Study objectives: The aim of this study was to investigate the relationship between high-resolution CT (HRCT) lung attenuation measurements, acquired under spirometric control of inspiratory and expiratory lung volume, and pulmonary dysfunction as well as dyspnea severity in patients with COPD.
Patients and design: In 51 patients with COPD, we compared by linear regression, univariate and multivariate logistic regression airflow limitation (FEV1/vital capacity [VC]), hyperinflation (percentage of predicted residual volume [RV%]), parenchymal loss (percentage of predicted diffusing capacity of the lung for carbon monoxide [Dlco%]), and Medical Research Council (MRC) dyspnea scale with relative area with attenuation values < – 950 HU at 90% of VC [RAI950] and < – 910 HU at 10% of VC, respectively, and with mean lung attenuation measured at the same levels of VC (mean CT lung density at 10% of VC, and mean CT lung density at 90% of VC [MeanCTexp]).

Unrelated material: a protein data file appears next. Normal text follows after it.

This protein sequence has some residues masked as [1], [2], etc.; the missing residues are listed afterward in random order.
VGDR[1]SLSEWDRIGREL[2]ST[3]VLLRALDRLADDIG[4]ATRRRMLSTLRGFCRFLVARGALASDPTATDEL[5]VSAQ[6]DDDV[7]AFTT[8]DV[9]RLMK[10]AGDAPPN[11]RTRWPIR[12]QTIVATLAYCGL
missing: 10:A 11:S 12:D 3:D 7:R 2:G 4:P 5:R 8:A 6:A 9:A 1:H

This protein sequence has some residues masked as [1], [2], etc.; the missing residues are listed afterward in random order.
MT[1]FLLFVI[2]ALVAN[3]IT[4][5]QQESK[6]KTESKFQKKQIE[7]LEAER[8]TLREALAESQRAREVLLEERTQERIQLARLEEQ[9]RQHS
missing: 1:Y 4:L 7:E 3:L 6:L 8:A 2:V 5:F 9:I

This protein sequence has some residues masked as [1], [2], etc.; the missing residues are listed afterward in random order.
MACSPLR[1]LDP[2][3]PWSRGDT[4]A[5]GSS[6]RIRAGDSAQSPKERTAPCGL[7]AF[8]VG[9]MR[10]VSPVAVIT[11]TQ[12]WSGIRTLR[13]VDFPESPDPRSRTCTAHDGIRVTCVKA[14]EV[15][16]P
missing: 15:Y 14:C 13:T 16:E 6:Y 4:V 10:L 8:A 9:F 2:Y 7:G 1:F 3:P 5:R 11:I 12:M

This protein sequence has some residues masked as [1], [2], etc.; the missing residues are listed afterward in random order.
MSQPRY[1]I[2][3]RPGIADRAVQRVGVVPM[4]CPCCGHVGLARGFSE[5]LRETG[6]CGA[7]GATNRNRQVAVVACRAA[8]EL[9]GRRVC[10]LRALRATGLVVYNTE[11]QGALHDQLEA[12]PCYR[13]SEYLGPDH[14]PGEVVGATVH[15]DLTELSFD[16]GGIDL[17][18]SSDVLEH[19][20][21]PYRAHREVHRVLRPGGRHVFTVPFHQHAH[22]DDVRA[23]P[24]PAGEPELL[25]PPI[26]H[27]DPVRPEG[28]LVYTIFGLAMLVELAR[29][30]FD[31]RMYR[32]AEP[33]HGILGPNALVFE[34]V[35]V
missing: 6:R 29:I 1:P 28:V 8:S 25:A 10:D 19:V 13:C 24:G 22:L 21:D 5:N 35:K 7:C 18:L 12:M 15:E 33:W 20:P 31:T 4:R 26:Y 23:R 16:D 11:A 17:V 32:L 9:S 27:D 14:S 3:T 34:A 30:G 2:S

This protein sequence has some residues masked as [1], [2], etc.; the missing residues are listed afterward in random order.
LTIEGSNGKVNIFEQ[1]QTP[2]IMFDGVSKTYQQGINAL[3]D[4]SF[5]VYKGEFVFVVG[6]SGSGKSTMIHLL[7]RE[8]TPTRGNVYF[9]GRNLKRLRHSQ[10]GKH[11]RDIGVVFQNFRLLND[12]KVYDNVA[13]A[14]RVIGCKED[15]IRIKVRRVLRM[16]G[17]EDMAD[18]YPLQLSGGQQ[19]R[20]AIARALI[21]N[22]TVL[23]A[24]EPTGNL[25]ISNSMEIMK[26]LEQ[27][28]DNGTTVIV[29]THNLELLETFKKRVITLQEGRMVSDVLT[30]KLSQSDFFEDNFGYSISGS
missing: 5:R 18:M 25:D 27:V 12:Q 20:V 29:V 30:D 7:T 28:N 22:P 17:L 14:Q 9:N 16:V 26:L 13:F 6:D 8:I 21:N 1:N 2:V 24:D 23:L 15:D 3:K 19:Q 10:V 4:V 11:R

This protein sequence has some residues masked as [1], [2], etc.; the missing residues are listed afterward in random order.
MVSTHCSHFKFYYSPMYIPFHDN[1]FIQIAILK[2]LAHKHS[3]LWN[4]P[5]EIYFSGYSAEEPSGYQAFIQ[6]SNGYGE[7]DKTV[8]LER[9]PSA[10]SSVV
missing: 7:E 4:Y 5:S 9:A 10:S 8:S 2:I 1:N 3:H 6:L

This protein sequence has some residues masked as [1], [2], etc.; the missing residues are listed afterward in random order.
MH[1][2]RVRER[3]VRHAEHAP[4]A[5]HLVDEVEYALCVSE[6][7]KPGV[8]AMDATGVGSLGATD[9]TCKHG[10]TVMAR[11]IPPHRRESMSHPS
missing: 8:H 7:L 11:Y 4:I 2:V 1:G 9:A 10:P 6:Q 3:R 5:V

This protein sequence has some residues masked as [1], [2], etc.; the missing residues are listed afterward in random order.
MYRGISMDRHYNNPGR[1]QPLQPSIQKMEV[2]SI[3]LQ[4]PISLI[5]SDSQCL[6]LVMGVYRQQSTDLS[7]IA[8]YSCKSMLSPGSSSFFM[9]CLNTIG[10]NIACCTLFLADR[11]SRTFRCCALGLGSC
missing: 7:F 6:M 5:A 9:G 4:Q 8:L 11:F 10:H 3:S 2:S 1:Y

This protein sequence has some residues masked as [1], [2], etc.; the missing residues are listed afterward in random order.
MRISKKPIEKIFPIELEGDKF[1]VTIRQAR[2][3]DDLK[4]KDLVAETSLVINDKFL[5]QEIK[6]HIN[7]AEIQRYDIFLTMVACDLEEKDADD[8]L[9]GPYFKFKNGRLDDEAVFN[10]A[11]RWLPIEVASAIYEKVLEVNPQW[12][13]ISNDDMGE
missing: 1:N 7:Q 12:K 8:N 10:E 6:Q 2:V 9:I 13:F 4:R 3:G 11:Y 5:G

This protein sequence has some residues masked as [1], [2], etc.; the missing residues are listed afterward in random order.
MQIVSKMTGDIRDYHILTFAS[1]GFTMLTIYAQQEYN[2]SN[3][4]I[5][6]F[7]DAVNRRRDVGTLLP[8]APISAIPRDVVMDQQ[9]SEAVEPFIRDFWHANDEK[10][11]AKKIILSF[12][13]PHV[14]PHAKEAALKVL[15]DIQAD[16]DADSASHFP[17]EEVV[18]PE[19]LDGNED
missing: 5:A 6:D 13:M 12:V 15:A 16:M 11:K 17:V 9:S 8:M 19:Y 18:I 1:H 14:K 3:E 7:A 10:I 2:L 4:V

Results: All HRCT attenuation measurements were significantly related with functional abnormalities and dyspnea severity. In multivariate logistic models, with 1 indicating worse changes in dichotomous outcome variables, MeanCTexp independently predicted FEV1/VC (odds ratio [OR], 0.24; 95% confidence interval [CI], 0.11 to 0.56), RV% (OR, 0.57; 95% CI, 0.42 to 0.77), and MRC dyspnea scale (OR, 0.63; 95% CI, 0.48 to 0.82), while RAI950 independently predicted Dlco% (OR, 1.90; 95% CI, 1.37 to 2.65).
Conclusions: Spirometrically gated measurements of HRCT lung attenuation reflect differently functional changes and dyspnea perception in COPD. Inspiratory measurements assess the extent of emphysematous tissue loss, and expiratory measurements may reflect airflow limitation and lung hyperinflation with attendant dyspnea perception. Pulmonary dysfunction in COPD cannot be assessed by a single modality of lung attenuation measurement.